Excerpt: 'Getting It Through My Thick Skull'

But twenty-two years of all of these behaviors in tandem established a pretty convincing pattern. There were plenty of warning signs along the way, if only I'd known what I was looking for. Living with a sociopath disrupts every part of normal life—sex, money, parenting, employment—and I scrambled around for twenty years trying to patch up all of those areas, never once realizing that there was a bigger problem. "Why can't you get it through that thick Irish skull of yours?" was my mother's constant refrain when I was defiant teenager. She bemoaned my thick Irish skull so often that it became a running family joke. My grandfather used to commiserate with my mother when she was at the end of her rope with me: "What's the sense of being Irish if you can't be thick?"

After years of grief and worry, not to mention a bullet to the head, I finally did get it through my thick skull. I'm quite clear about what was really going on with my ex-husband and former marriage. But I might have been saved all those years of doubting myself and hoping against all hope that things would change if I'd just been in possession of the knowledge and information I have now!

This knowledge was so life-changing for me that I decided to write this book to try to help educate others about sociopathic behavior, using my own painful past as a prime illustration of a long marriage to one specific type. The list of sociopathic traits given above is an accurate description of what I lived with for years, and through my recounting of the Amy Fisher circus, plus other, more private moments between Joey and me, I will show you just how insidiously they were put into practice and how well they can be masked—especially when there's a willing victim. This is a key element in the life of any sociopath: a willing partner. Whether that partnership is a long-term relationship or only the passing illusion of partnership projected by the sociopath to further his or her goals, a sociopath is never completely alone. Like the first part of the word (socio, from the Latin socius, or companion) says, the sociopath only comes to power out in society, and their greatest skill in life, beyond any other talent they may have, is the skill to manipulate. For much of my life, I possessed neither the ­insight nor the strength to break that spell.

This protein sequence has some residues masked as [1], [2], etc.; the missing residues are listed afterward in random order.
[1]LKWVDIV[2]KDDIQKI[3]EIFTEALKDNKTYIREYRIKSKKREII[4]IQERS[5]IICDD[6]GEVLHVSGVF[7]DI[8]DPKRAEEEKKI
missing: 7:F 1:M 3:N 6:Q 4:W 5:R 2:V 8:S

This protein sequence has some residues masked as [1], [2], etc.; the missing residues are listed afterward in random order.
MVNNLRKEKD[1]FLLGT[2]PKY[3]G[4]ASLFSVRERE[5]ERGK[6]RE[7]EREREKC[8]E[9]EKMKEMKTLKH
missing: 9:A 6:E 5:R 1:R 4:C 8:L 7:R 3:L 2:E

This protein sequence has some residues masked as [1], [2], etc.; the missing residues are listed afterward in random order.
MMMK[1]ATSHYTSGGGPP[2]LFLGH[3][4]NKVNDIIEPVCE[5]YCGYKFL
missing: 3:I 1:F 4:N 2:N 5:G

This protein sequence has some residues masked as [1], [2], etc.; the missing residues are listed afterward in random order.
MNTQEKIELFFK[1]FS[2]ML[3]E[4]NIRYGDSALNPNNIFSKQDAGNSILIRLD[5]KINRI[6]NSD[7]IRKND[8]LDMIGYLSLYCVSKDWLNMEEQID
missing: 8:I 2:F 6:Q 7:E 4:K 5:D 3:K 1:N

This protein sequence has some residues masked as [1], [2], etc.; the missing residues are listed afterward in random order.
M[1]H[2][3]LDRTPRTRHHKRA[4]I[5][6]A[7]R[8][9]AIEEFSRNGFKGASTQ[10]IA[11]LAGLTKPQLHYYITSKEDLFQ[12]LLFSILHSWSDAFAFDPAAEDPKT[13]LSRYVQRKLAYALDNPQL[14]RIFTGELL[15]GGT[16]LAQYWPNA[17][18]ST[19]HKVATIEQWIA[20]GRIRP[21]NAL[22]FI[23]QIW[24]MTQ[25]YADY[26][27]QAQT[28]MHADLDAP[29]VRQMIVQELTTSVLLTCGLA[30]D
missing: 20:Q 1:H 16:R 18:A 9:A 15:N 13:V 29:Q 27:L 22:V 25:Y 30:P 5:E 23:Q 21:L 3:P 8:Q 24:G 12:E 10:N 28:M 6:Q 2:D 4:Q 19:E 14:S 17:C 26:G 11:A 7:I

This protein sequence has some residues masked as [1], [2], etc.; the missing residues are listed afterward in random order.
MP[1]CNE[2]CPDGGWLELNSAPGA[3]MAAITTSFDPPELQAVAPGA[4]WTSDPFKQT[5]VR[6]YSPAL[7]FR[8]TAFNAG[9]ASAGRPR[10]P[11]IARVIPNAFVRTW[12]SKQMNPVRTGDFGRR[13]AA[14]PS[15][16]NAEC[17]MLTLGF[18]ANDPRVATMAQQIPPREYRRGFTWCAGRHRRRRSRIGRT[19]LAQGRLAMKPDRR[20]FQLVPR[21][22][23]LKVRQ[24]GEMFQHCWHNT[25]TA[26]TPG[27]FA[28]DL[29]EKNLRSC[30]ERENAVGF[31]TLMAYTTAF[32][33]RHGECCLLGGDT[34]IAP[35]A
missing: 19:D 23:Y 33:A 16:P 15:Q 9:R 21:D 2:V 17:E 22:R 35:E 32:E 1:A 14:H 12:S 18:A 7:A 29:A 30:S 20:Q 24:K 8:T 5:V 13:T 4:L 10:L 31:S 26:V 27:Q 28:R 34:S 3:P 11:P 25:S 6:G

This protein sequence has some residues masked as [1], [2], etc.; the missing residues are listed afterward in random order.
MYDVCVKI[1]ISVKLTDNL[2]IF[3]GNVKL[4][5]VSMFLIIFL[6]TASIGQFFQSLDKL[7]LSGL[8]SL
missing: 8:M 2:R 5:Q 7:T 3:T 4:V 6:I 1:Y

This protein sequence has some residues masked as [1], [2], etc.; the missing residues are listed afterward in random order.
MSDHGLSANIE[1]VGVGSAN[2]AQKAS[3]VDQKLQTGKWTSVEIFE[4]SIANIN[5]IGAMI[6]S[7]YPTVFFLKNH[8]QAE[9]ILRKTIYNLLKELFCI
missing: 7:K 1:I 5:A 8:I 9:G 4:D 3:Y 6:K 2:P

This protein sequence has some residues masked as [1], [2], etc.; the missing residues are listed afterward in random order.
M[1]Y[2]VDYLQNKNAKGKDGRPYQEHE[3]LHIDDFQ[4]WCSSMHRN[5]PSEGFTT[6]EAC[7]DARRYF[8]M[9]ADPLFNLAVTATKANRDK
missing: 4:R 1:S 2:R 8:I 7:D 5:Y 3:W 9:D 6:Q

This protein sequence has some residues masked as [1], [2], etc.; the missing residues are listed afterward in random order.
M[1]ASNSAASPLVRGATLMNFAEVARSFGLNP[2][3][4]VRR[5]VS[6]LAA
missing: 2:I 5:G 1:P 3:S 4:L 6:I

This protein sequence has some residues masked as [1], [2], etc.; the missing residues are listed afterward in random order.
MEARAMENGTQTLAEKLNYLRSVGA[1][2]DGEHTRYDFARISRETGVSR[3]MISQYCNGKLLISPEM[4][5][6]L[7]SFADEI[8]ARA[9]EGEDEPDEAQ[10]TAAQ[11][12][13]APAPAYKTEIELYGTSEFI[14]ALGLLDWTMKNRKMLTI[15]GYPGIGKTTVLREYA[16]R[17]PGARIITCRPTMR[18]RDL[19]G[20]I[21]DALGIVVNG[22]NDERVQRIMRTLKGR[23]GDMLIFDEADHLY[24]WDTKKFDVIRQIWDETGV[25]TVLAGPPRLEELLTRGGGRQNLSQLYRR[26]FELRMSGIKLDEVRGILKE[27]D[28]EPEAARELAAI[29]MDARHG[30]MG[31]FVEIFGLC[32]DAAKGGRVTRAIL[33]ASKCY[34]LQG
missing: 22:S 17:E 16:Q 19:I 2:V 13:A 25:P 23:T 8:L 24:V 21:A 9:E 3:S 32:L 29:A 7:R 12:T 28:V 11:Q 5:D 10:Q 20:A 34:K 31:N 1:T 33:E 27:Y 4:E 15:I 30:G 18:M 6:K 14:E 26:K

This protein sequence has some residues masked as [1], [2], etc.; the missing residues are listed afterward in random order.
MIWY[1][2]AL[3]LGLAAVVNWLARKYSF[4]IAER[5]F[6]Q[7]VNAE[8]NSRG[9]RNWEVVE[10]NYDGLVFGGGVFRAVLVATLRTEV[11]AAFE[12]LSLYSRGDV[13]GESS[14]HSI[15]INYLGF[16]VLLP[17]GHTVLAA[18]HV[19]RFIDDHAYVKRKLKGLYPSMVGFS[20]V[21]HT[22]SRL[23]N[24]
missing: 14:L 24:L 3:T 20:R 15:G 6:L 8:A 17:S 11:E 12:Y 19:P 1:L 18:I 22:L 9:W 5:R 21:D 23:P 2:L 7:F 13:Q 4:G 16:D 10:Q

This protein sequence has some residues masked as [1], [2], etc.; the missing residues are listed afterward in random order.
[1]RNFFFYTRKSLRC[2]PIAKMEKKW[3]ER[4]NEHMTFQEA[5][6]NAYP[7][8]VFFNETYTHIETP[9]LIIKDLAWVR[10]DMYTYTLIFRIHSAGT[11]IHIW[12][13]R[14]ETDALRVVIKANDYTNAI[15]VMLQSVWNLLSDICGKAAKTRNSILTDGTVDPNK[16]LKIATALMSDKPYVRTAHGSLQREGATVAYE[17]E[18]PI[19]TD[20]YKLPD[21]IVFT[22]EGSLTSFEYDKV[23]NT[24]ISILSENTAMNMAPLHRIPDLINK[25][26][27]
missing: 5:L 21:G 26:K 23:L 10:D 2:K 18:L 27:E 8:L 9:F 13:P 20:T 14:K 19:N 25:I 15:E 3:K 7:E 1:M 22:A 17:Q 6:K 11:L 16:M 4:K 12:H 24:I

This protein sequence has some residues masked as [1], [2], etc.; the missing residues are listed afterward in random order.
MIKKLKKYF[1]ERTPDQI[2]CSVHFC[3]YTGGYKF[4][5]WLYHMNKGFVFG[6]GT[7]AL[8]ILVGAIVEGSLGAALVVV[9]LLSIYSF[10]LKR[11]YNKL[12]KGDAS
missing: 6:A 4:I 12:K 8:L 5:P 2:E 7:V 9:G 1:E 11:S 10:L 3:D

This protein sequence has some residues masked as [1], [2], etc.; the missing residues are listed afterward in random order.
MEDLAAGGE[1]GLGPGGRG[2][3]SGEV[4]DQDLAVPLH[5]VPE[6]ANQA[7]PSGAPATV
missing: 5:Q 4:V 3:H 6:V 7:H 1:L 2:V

Apparently, I'm far from alone. I was amazed to learn just how widespread this condition is. Just as there was very little public awareness about autism thirty years ago, or understanding of what attention deficit hyperactivity disorder (ADHD) meant twenty years ago, the general public doesn't realize how common this untreatable condition really is. Millions of women and men find themselves stuck in relationships they can't fix; heartbroken parents struggle with adult children who suck them dry emotionally and financially; long-­suffering friends and coworkers are continually exploited by those who put them into no-win situations and abuse their kindness. I want everyone to understand what sociopathic behavior is and to bring it to the forefront of America's conscience.

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